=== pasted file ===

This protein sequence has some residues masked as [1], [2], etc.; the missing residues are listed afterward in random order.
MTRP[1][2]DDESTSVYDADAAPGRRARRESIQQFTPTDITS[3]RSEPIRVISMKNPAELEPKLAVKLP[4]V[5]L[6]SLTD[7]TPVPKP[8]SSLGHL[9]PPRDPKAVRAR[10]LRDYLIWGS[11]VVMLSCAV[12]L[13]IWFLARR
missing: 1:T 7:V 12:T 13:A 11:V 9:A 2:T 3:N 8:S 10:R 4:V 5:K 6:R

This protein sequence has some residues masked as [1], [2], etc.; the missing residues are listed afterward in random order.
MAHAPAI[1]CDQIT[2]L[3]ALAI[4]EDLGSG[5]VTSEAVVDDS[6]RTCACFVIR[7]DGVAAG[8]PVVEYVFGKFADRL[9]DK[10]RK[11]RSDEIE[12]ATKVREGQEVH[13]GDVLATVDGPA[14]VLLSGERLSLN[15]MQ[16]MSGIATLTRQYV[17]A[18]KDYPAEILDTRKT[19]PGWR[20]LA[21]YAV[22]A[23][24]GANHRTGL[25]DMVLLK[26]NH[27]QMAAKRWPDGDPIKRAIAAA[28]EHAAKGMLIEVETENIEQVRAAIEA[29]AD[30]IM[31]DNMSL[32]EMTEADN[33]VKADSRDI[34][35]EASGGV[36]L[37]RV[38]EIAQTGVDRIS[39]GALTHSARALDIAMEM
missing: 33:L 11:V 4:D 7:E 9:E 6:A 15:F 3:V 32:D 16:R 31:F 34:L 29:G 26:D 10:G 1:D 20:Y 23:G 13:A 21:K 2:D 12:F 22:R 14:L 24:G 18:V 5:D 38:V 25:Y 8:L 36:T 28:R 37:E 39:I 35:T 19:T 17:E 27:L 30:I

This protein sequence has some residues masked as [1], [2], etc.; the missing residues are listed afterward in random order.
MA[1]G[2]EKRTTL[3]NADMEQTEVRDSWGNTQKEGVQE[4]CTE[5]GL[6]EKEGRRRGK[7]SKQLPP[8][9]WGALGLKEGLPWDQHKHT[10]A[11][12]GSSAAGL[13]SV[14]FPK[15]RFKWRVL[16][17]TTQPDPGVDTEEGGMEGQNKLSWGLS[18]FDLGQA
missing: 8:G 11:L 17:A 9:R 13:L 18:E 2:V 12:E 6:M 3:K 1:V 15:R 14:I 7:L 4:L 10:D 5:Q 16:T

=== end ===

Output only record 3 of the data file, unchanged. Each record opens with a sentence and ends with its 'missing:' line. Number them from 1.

This protein sequence has some residues masked as [1], [2], etc.; the missing residues are listed afterward in random order.
MA[1]G[2]EKRTTL[3]NADMEQTEVRDSWGNTQKEGVQE[4]CTE[5]GL[6]EKEGRRRGK[7]SKQLPP[8][9]WGALGLKEGLPWDQHKHT[10]A[11][12]GSSAAGL[13]SV[14]FPK[15]RFKWRVL[16][17]TTQPDPGVDTEEGGMEGQNKLSWGLS[18]FDLGQA
missing: 8:G 11:L 17:A 9:R 13:L 18:E 2:V 12:E 6:M 3:K 1:V 15:R 14:I 7:L 4:L 10:D 5:Q 16:T